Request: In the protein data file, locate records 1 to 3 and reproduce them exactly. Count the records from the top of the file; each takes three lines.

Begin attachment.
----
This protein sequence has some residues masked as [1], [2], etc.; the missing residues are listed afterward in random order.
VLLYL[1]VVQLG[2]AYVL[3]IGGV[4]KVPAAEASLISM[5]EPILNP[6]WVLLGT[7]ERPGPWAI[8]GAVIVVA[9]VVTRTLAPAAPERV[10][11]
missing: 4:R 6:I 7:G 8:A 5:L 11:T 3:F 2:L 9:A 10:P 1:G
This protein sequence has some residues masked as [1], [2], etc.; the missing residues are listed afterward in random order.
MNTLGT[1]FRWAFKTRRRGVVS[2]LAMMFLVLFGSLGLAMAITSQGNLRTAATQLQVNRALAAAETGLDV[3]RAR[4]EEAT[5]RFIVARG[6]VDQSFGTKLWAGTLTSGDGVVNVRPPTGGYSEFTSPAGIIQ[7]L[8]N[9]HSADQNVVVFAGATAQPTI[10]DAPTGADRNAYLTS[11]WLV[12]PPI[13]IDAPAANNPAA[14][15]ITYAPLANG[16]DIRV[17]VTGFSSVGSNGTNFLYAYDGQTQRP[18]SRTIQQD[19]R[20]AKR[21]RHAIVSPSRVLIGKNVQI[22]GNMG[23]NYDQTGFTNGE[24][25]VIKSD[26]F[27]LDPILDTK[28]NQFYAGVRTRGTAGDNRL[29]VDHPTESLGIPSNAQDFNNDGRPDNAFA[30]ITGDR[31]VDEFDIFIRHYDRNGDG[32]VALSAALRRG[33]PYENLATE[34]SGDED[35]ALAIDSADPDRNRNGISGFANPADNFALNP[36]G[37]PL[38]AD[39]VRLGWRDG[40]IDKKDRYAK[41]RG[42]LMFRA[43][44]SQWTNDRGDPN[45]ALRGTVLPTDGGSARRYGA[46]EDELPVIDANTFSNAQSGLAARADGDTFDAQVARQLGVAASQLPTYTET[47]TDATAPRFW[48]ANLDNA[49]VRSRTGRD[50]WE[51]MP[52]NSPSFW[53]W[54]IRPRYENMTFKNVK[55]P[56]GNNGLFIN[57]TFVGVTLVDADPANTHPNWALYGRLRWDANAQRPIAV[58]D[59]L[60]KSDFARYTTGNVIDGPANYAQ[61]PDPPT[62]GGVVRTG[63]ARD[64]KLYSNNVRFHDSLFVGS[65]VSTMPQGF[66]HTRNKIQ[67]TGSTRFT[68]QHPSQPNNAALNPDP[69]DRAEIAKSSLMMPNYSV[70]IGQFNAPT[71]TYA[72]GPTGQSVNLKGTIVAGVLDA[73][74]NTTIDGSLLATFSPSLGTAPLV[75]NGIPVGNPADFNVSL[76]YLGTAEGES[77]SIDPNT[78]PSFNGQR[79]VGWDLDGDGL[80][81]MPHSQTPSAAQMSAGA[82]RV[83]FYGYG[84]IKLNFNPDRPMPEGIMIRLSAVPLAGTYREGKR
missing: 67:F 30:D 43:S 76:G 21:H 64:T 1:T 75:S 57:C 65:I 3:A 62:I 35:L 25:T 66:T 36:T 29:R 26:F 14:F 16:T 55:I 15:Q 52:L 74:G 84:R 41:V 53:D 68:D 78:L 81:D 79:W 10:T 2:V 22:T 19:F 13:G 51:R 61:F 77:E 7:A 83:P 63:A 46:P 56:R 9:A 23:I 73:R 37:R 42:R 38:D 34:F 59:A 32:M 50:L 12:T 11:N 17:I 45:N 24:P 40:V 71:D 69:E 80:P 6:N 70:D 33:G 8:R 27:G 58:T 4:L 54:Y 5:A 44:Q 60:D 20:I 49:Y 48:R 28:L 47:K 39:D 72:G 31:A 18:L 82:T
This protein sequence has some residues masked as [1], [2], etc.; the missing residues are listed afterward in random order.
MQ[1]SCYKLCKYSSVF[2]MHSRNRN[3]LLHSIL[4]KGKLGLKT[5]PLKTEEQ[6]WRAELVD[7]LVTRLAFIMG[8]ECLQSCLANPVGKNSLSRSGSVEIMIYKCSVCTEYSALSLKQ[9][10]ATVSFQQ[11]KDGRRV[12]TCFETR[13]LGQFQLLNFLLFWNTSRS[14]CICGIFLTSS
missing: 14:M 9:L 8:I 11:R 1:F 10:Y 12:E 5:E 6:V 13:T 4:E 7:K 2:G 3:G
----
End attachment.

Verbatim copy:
This protein sequence has some residues masked as [1], [2], etc.; the missing residues are listed afterward in random order.
VLLYL[1]VVQLG[2]AYVL[3]IGGV[4]KVPAAEASLISM[5]EPILNP[6]WVLLGT[7]ERPGPWAI[8]GAVIVVA[9]VVTRTLAPAAPERV[10][11]
missing: 4:R 6:I 7:G 8:A 5:L 11:T 3:F 2:L 9:A 10:P 1:G
This protein sequence has some residues masked as [1], [2], etc.; the missing residues are listed afterward in random order.
MNTLGT[1]FRWAFKTRRRGVVS[2]LAMMFLVLFGSLGLAMAITSQGNLRTAATQLQVNRALAAAETGLDV[3]RAR[4]EEAT[5]RFIVARG[6]VDQSFGTKLWAGTLTSGDGVVNVRPPTGGYSEFTSPAGIIQ[7]L[8]N[9]HSADQNVVVFAGATAQPTI[10]DAPTGADRNAYLTS[11]WLV[12]PPI[13]IDAPAANNPAA[14][15]ITYAPLANG[16]DIRV[17]VTGFSSVGSNGTNFLYAYDGQTQRP[18]SRTIQQD[19]R[20]AKR[21]RHAIVSPSRVLIGKNVQI[22]GNMG[23]NYDQTGFTNGE[24][25]VIKSD[26]F[27]LDPILDTK[28]NQFYAGVRTRGTAGDNRL[29]VDHPTESLGIPSNAQDFNNDGRPDNAFA[30]ITGDR[31]VDEFDIFIRHYDRNGDG[32]VALSAALRRG[33]PYENLATE[34]SGDED[35]ALAIDSADPDRNRNGISGFANPADNFALNP[36]G[37]PL[38]AD[39]VRLGWRDG[40]IDKKDRYAK[41]RG[42]LMFRA[43][44]SQWTNDRGDPN[45]ALRGTVLPTDGGSARRYGA[46]EDELPVIDANTFSNAQSGLAARADGDTFDAQVARQLGVAASQLPTYTET[47]TDATAPRFW[48]ANLDNA[49]VRSRTGRD[50]WE[51]MP[52]NSPSFW[53]W[54]IRPRYENMTFKNVK[55]P[56]GNNGLFIN[57]TFVGVTLVDADPANTHPNWALYGRLRWDANAQRPIAV[58]D[59]L[60]KSDFARYTTGNVIDGPANYAQ[61]PDPPT[62]GGVVRTG[63]ARD[64]KLYSNNVRFHDSLFVGS[65]VSTMPQGF[66]HTRNKIQ[67]TGSTRFT[68]QHPSQPNNAALNPDP[69]DRAEIAKSSLMMPNYSV[70]IGQFNAPT[71]TYA[72]GPTGQSVNLKGTIVAGVLDA[73][74]NTTIDGSLLATFSPSLGTAPLV[75]NGIPVGNPADFNVSL[76]YLGTAEGES[77]SIDPNT[78]PSFNGQR[79]VGWDLDGDGL[80][81]MPHSQTPSAAQMSAGA[82]RV[83]FYGYG[84]IKLNFNPDRPMPEGIMIRLSAVPLAGTYREGKR
missing: 67:F 30:D 43:S 76:G 21:H 64:T 1:T 75:S 57:C 65:I 3:A 62:I 35:L 25:T 66:T 36:T 29:R 26:F 14:F 16:T 55:I 15:Q 52:L 74:G 84:R 41:V 53:D 68:D 78:L 81:D 79:W 10:T 2:V 22:T 19:F 13:G 51:R 61:F 77:E 7:A 83:P 63:A 46:P 56:R 9:A 23:I 73:R 37:R 42:R 38:D 34:F 59:A 32:M 50:L 12:T 11:N 17:I 45:N 24:P 40:V 71:D 69:E 80:P 6:N 70:D 33:G 8:R 27:G 58:T 4:L 54:Y 5:A 44:Q 60:D 20:I 49:Y 48:R 28:L 47:K 39:D 72:G 31:A 18:L 82:T
This protein sequence has some residues masked as [1], [2], etc.; the missing residues are listed afterward in random order.
MQ[1]SCYKLCKYSSVF[2]MHSRNRN[3]LLHSIL[4]KGKLGLKT[5]PLKTEEQ[6]WRAELVD[7]LVTRLAFIMG[8]ECLQSCLANPVGKNSLSRSGSVEIMIYKCSVCTEYSALSLKQ[9][10]ATVSFQQ[11]KDGRRV[12]TCFETR[13]LGQFQLLNFLLFWNTSRS[14]CICGIFLTSS
missing: 14:M 9:L 8:I 11:R 1:F 10:Y 12:E 5:E 6:V 13:T 4:E 7:K 2:G 3:G